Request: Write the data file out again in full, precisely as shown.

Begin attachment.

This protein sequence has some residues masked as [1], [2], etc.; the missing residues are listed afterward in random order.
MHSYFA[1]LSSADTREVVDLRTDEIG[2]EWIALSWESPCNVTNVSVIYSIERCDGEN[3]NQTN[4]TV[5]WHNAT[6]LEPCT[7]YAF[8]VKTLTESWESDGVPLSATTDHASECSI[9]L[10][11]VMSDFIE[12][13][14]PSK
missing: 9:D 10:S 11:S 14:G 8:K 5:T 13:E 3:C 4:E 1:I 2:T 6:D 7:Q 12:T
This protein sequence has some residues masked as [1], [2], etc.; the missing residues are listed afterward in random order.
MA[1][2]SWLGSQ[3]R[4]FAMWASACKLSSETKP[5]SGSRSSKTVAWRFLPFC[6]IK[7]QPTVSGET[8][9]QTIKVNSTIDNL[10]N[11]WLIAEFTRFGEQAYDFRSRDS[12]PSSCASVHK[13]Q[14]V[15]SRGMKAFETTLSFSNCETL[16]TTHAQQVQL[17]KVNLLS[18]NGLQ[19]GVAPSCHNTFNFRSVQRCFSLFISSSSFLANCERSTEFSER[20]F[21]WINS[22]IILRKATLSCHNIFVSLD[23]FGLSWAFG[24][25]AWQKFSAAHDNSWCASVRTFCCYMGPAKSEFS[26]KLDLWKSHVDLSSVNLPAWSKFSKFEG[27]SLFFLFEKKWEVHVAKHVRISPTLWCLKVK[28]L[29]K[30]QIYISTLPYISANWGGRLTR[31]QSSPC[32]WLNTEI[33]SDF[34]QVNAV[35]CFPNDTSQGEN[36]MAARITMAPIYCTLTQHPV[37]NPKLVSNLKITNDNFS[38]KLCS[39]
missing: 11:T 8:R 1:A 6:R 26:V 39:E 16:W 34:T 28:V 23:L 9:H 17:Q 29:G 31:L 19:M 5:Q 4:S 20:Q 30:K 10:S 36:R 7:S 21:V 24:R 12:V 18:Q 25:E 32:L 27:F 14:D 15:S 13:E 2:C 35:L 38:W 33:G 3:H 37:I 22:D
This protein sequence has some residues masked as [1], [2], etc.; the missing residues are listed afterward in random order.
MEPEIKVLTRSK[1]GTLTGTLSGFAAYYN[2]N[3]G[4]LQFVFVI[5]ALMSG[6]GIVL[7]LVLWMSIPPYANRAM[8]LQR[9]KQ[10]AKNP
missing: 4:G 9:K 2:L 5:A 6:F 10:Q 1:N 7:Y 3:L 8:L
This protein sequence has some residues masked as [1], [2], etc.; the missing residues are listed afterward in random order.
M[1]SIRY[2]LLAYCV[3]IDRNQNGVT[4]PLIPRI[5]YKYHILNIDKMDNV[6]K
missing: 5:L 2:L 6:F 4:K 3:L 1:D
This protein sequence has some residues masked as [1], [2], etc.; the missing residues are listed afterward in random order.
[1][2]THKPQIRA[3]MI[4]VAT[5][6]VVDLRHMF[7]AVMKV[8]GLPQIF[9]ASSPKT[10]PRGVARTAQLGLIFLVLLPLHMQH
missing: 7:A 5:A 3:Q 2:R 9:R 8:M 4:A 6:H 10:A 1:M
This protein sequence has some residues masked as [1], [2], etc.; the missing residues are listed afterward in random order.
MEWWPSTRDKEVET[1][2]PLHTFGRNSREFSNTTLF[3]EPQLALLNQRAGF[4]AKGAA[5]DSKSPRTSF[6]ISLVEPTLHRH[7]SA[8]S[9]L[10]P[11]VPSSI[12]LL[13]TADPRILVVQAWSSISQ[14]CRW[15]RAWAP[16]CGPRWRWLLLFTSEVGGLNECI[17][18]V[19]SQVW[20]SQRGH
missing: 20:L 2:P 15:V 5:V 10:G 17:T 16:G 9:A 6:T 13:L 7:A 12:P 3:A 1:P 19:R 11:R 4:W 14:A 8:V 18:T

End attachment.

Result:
This protein sequence has some residues masked as [1], [2], etc.; the missing residues are listed afterward in random order.
MHSYFA[1]LSSADTREVVDLRTDEIG[2]EWIALSWESPCNVTNVSVIYSIERCDGEN[3]NQTN[4]TV[5]WHNAT[6]LEPCT[7]YAF[8]VKTLTESWESDGVPLSATTDHASECSI[9]L[10][11]VMSDFIE[12][13][14]PSK
missing: 9:D 10:S 11:S 14:G 8:K 5:T 13:E 3:C 4:E 1:I 2:T 6:D 7:Q 12:T
This protein sequence has some residues masked as [1], [2], etc.; the missing residues are listed afterward in random order.
MA[1][2]SWLGSQ[3]R[4]FAMWASACKLSSETKP[5]SGSRSSKTVAWRFLPFC[6]IK[7]QPTVSGET[8][9]QTIKVNSTIDNL[10]N[11]WLIAEFTRFGEQAYDFRSRDS[12]PSSCASVHK[13]Q[14]V[15]SRGMKAFETTLSFSNCETL[16]TTHAQQVQL[17]KVNLLS[18]NGLQ[19]GVAPSCHNTFNFRSVQRCFSLFISSSSFLANCERSTEFSER[20]F[21]WINS[22]IILRKATLSCHNIFVSLD[23]FGLSWAFG[24][25]AWQKFSAAHDNSWCASVRTFCCYMGPAKSEFS[26]KLDLWKSHVDLSSVNLPAWSKFSKFEG[27]SLFFLFEKKWEVHVAKHVRISPTLWCLKVK[28]L[29]K[30]QIYISTLPYISANWGGRLTR[31]QSSPC[32]WLNTEI[33]SDF[34]QVNAV[35]CFPNDTSQGEN[36]MAARITMAPIYCTLTQHPV[37]NPKLVSNLKITNDNFS[38]KLCS[39]
missing: 11:T 8:R 1:A 6:R 26:V 39:E 16:W 34:T 28:V 23:L 9:H 17:Q 29:G 31:L 19:M 5:Q 4:S 20:Q 30:K 10:S 36:R 7:S 21:V 24:R 12:V 18:Q 25:E 32:L 27:F 14:D 15:S 13:E 2:C 35:L 38:W 33:G 3:H 37:I 22:D
This protein sequence has some residues masked as [1], [2], etc.; the missing residues are listed afterward in random order.
MEPEIKVLTRSK[1]GTLTGTLSGFAAYYN[2]N[3]G[4]LQFVFVI[5]ALMSG[6]GIVL[7]LVLWMSIPPYANRAM[8]LQR[9]KQ[10]AKNP
missing: 4:G 9:K 2:L 5:A 6:F 10:Q 1:N 7:Y 3:L 8:L
This protein sequence has some residues masked as [1], [2], etc.; the missing residues are listed afterward in random order.
M[1]SIRY[2]LLAYCV[3]IDRNQNGVT[4]PLIPRI[5]YKYHILNIDKMDNV[6]K
missing: 5:L 2:L 6:F 4:K 3:L 1:D
This protein sequence has some residues masked as [1], [2], etc.; the missing residues are listed afterward in random order.
[1][2]THKPQIRA[3]MI[4]VAT[5][6]VVDLRHMF[7]AVMKV[8]GLPQIF[9]ASSPKT[10]PRGVARTAQLGLIFLVLLPLHMQH
missing: 7:A 5:A 3:Q 2:R 9:R 8:M 4:A 6:H 10:A 1:M
This protein sequence has some residues masked as [1], [2], etc.; the missing residues are listed afterward in random order.
MEWWPSTRDKEVET[1][2]PLHTFGRNSREFSNTTLF[3]EPQLALLNQRAGF[4]AKGAA[5]DSKSPRTSF[6]ISLVEPTLHRH[7]SA[8]S[9]L[10]P[11]VPSSI[12]LL[13]TADPRILVVQAWSSISQ[14]CRW[15]RAWAP[16]CGPRWRWLLLFTSEVGGLNECI[17][18]V[19]SQVW[20]SQRGH
missing: 20:L 2:P 15:V 5:V 10:G 17:T 16:G 9:A 6:T 13:L 7:A 12:P 3:A 1:P 19:R 11:R 4:W 14:A 8:V 18:T